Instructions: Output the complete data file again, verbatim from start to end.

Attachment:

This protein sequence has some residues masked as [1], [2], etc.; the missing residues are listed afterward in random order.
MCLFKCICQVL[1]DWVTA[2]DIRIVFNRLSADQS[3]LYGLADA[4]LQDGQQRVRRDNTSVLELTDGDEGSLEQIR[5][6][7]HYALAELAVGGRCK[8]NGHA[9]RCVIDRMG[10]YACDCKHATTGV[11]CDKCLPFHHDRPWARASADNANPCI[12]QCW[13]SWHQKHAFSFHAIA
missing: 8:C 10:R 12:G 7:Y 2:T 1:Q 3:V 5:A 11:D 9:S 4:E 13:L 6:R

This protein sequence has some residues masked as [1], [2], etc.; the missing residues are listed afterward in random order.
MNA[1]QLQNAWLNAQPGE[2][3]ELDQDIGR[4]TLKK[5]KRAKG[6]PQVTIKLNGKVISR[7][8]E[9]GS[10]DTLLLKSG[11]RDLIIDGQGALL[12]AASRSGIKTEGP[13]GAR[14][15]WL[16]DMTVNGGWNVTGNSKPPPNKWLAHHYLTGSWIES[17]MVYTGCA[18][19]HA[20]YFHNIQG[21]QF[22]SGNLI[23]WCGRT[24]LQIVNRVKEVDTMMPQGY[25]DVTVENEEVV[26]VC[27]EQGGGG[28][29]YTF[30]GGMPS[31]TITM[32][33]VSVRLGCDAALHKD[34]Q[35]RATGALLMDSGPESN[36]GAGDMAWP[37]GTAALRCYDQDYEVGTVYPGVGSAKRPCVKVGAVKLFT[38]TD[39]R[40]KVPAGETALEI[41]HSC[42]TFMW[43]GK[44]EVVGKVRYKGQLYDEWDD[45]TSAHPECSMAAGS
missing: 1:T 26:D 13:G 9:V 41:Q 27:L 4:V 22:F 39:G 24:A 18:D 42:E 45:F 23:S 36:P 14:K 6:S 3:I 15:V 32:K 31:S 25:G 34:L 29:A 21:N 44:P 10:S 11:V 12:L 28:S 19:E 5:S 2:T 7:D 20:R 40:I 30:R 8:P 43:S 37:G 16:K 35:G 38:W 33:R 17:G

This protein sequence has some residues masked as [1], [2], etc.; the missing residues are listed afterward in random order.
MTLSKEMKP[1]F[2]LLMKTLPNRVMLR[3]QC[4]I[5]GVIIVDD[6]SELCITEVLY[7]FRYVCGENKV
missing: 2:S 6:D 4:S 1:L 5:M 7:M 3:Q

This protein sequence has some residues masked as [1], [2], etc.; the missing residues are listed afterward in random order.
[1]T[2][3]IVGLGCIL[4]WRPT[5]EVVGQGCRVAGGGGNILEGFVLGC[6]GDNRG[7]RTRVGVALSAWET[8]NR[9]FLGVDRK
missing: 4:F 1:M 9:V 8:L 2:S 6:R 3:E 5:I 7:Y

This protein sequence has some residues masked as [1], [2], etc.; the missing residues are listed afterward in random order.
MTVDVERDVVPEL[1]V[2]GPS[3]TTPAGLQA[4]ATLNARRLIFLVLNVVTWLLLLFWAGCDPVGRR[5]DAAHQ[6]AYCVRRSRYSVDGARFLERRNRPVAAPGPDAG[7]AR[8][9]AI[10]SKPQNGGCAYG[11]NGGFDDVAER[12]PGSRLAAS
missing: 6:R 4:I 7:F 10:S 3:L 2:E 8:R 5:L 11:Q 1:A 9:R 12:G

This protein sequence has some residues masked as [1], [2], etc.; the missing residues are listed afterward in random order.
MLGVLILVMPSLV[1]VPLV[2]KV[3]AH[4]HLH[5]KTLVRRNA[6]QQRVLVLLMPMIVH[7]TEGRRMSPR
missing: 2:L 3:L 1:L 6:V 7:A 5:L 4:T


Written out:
This protein sequence has some residues masked as [1], [2], etc.; the missing residues are listed afterward in random order.
MCLFKCICQVL[1]DWVTA[2]DIRIVFNRLSADQS[3]LYGLADA[4]LQDGQQRVRRDNTSVLELTDGDEGSLEQIR[5][6][7]HYALAELAVGGRCK[8]NGHA[9]RCVIDRMG[10]YACDCKHATTGV[11]CDKCLPFHHDRPWARASADNANPCI[12]QCW[13]SWHQKHAFSFHAIA
missing: 8:C 10:R 12:G 7:Y 2:T 1:Q 3:V 5:A 11:D 9:S 4:E 13:L 6:R

This protein sequence has some residues masked as [1], [2], etc.; the missing residues are listed afterward in random order.
MNA[1]QLQNAWLNAQPGE[2][3]ELDQDIGR[4]TLKK[5]KRAKG[6]PQVTIKLNGKVISR[7][8]E[9]GS[10]DTLLLKSG[11]RDLIIDGQGALL[12]AASRSGIKTEGP[13]GAR[14][15]WL[16]DMTVNGGWNVTGNSKPPPNKWLAHHYLTGSWIES[17]MVYTGCA[18][19]HA[20]YFHNIQG[21]QF[22]SGNLI[23]WCGRT[24]LQIVNRVKEVDTMMPQGY[25]DVTVENEEVV[26]VC[27]EQGGGG[28][29]YTF[30]GGMPS[31]TITM[32][33]VSVRLGCDAALHKD[34]Q[35]RATGALLMDSGPESN[36]GAGDMAWP[37]GTAALRCYDQDYEVGTVYPGVGSAKRPCVKVGAVKLFT[38]TD[39]R[40]KVPAGETALEI[41]HSC[42]TFMW[43]GK[44]EVVGKVRYKGQLYDEWDD[45]TSAHPECSMAAGS
missing: 1:T 26:D 13:G 9:V 41:Q 27:L 4:V 22:F 39:G 24:A 18:D 42:E 45:F 23:S 36:P 14:K 6:S 3:I 15:V 32:K 31:S 25:G 34:L 29:A 21:N 44:P 10:S 11:V 12:L 28:S 19:E 5:S 2:T 7:D 20:R 40:I 30:R 8:P 43:S 37:G 16:K 35:G 38:W 33:R 17:G

This protein sequence has some residues masked as [1], [2], etc.; the missing residues are listed afterward in random order.
MTLSKEMKP[1]F[2]LLMKTLPNRVMLR[3]QC[4]I[5]GVIIVDD[6]SELCITEVLY[7]FRYVCGENKV
missing: 2:S 6:D 4:S 1:L 5:M 7:M 3:Q

This protein sequence has some residues masked as [1], [2], etc.; the missing residues are listed afterward in random order.
[1]T[2][3]IVGLGCIL[4]WRPT[5]EVVGQGCRVAGGGGNILEGFVLGC[6]GDNRG[7]RTRVGVALSAWET[8]NR[9]FLGVDRK
missing: 4:F 1:M 9:V 8:L 2:S 6:R 3:E 5:I 7:Y

This protein sequence has some residues masked as [1], [2], etc.; the missing residues are listed afterward in random order.
MTVDVERDVVPEL[1]V[2]GPS[3]TTPAGLQA[4]ATLNARRLIFLVLNVVTWLLLLFWAGCDPVGRR[5]DAAHQ[6]AYCVRRSRYSVDGARFLERRNRPVAAPGPDAG[7]AR[8][9]AI[10]SKPQNGGCAYG[11]NGGFDDVAER[12]PGSRLAAS
missing: 6:R 4:I 7:F 10:S 3:L 2:E 8:R 5:L 11:Q 1:A 9:R 12:G

This protein sequence has some residues masked as [1], [2], etc.; the missing residues are listed afterward in random order.
MLGVLILVMPSLV[1]VPLV[2]KV[3]AH[4]HLH[5]KTLVRRNA[6]QQRVLVLLMPMIVH[7]TEGRRMSPR
missing: 2:L 3:L 1:L 6:V 7:A 5:L 4:T